Working together across borders is crucial in controlling the coronavirus pandemic in the D.C. area, according to a group of local health experts.
Five local health experts from D.C., Maryland and Virginia discussed on a video panel Tuesday reopening the D.C. area and what that means for controlling the virus.
“We are very used to working with each other,” said Dr. Laurie Forlano, deputy commissioner for population health, Virginia Department of Health. “This is what we do, not to this scale, that’s different for us. But we’re very connected.”
Forlano said it’s crucial that Virginia, Maryland and D.C. continue to be open and talk with each other because the region is so interconnected with many people traveling on a fairly normal basis.
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Dr. Lisa Lockerd Maragakis, senior director of infection prevention for The Johns Hopkins Health System, said that as areas reopen, people in the D.C. area should be aware that things will not be as they used to before the closures.
“We need a new way of acting and behaving to mitigate the risk,” Maragakis said.
She said this includes wearing masks and continued social distancing. Also, it means a continued increase in testing so that officials know if there are new hot spots that could require areas to close again.
Fran Phillips, deputy secretary for public health services at the Maryland Department of Health, agreed, saying that testing and contact tracing is crucial for staying ahead of any additional outbreaks.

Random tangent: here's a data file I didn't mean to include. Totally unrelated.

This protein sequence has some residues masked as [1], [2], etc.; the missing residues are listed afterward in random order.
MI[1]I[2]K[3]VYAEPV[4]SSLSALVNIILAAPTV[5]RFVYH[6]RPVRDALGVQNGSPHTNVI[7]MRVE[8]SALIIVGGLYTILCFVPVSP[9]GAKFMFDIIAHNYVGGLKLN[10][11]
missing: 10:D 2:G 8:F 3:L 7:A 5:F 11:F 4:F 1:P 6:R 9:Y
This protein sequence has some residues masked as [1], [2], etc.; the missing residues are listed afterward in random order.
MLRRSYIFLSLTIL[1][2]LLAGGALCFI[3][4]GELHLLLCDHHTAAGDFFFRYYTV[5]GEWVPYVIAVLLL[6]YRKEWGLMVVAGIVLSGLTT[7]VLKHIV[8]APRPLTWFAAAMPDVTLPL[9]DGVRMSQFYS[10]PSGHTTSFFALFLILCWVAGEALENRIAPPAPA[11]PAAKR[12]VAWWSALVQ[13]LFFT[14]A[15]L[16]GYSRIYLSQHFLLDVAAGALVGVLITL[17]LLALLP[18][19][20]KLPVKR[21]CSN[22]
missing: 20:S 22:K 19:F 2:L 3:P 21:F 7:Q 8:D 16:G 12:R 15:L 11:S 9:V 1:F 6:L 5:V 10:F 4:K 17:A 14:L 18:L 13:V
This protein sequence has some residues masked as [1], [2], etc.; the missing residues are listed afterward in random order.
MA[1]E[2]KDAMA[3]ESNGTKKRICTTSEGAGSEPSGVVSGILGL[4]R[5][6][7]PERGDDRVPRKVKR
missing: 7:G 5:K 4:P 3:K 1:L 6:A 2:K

“It’s absolutely necessary that we are vigilant in monitoring what potentially could be a rebound, to understand that right away, and then to be able to be very aggressive in going after whether it’s an outbreak or a community transmission with more testing and contact tracing and other kinds of measures,” Phillips said.
Dr. Georges Benjamin, executive director of the American Public Health Association, said that in order for areas to get back to normal, the “chain of infection” needs to be stopped.
“Everyone who gets infected on average infects two other people, and if you think about that, it creates a chain of infection,” Benjamin said.
To break that chain, Benjamin said 50 to 70% of the population needs to be infected or there needs to be a combination of infection and a vaccine.
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